Perhaps Pat and Tony might become the communicators of The Great Reskilling, helping their neighbours move towards being organic as the price of fertilizer makes other approaches unfeasible. Maybe Richard Heinberg will speak at the Village Hall and the talk in the Bull will be about the strengths and weaknesses of the Oil Depletion Protocol. Who will be the first to bring their carbon footprint below 2 tons? What wisdom and insights can be gleaned from the village elders to support this work?

Monday, 24 March 2008

Alternative Textiles Day

Tuesday, 18 March 2008

Mass cycle ride planned

A date for your diary from the Stroud Cycle Campaign – Sunday 15th June; Cycling event to show the demand / need for a safe cycle route between Stroud and Chalford leaving Subscription Rooms Forecourt Stroud, and bottom of Marle Hill Chalford anytime between 10am and 12 noon.

As you will know cyclists and potential cyclists find the A419 between Stroud and Chalford hazardous because of the volume and speed of traffic. We had hoped this problem would be partially resolved by the upgrading of the towpath, initially as far as Brimscombe Port. But this expectation now seems precarious due to British Waterways withdrawal from the canal project. We therefore think it an opportune time to highlight the need for a safe route.

On 15th June we are arranging a cycling event along the A419. Like a similar event in 2000 participants will cycle in groups of 10 or 12, normally with a leader and a backmarker. We have arranged for help from the Special Police at points where we are most likely to come into potential conflict with motorists, and we anticipate these will include crossing the road at Chalford. We would like to end the ride at the playing field in Chalford where we will arrange some bicycle events, probably including simple maintenance, other activities, and a picnic. Alternatively if participants are short of time they can cycle to Chalford, and straight back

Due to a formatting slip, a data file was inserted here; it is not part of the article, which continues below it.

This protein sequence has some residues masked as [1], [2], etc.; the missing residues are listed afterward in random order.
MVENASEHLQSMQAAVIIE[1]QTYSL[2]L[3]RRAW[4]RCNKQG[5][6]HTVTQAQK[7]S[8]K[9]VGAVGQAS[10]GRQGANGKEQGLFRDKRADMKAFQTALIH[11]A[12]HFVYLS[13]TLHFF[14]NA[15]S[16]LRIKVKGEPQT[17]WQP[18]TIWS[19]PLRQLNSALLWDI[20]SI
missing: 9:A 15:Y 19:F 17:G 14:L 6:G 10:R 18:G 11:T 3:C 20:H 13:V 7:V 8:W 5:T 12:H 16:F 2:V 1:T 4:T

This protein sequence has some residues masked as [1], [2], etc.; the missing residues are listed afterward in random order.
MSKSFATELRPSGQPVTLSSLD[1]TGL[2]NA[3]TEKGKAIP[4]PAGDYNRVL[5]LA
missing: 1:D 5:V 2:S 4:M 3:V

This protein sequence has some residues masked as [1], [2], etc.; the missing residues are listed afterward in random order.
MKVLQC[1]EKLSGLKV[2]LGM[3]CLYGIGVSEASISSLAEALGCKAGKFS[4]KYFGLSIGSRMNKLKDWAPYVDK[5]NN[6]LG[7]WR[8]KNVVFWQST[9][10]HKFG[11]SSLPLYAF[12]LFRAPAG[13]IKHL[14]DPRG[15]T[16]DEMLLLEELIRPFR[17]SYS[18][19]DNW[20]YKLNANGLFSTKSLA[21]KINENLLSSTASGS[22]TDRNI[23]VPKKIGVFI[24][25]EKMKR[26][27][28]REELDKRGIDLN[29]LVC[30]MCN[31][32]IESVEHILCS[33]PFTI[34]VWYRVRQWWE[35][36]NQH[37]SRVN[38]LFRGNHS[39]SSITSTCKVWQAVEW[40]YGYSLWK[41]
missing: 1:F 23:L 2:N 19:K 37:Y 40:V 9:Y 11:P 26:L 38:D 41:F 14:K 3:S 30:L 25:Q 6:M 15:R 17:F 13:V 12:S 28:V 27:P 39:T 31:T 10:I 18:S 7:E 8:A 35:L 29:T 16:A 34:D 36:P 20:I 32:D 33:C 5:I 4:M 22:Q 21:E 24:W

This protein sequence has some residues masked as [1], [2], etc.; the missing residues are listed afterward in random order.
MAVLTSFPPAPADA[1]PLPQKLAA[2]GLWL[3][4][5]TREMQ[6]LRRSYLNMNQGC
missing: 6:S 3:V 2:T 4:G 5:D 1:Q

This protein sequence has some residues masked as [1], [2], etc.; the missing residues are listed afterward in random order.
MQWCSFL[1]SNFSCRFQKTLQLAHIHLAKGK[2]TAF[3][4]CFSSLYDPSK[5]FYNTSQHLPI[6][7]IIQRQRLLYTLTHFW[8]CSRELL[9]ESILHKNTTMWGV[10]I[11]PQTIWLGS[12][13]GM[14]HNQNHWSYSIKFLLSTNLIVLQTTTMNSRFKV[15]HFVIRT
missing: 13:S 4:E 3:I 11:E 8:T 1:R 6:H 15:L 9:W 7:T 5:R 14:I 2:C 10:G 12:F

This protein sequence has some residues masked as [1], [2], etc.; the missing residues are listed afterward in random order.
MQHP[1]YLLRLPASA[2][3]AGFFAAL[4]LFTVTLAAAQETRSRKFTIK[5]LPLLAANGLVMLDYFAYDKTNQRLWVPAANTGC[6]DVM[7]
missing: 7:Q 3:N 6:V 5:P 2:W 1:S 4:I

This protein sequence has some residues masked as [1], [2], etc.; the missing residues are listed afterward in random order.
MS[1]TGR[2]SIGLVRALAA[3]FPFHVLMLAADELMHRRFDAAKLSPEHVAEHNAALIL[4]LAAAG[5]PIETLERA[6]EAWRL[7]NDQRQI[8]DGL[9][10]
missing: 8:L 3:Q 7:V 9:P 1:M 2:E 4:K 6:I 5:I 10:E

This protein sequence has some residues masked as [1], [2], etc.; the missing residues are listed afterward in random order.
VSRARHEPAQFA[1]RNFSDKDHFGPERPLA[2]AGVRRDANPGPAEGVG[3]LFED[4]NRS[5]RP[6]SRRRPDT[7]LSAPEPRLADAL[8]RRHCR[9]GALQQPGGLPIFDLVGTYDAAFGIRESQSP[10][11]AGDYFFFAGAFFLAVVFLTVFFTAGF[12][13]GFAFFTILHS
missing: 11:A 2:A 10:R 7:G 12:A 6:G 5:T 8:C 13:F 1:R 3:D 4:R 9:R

Transition Logo winner

Here is the winner after totally up the votes:

Tuesday, 4 March 2008


Some of the people involved in the Stroud transition process are concerned at the apparent centralisation and hierarchical approach emanating from Totnes and the Network. This has been encapsulated in their offer of 'training', implying a superior understanding of a process that is bound to be different in each location - and experimental. Here is what Mike Jones had to say on the subject:

I see TN as an enabler, connector, catalyst – and definitely not as a disseminator. It has felt to date that TN is the hub at the centre of the wheel with spokes going out to the different TT’s. What is needed is more of a web-like, virtual, loose type of infrastructure. Regional and on-line forums sounds like a great start.
My own experience, and that of others, is that it’s felt very difficult to get engagement with TN, that it’s very unresponsive, that ideas go in but very little comes back- that it’s a blocker rather than an enabler. And that it’s too Totnes-centric (and appears overly centralised).

These are potentially big challenges to overcome and I also recognise that the people involved are working hard, and committed, and really want to be of service. But for me, it’s not working – it might be necessary to revisit the core organising principles (akin to Visa / Chaordic organisations – Dee Hock, – how decisions get made, by whom, etc). Sorry if this sounds critical – its meant to be more in the spirit of information sharing’ (just one perspective among many that might help with the sense-making and finding a way forward). We’re also struggling in Stroud – I keep reminding people that the whole thing is very embryonic, that there isn’t a right’ way and that we need to just try stuff and learn as we go along.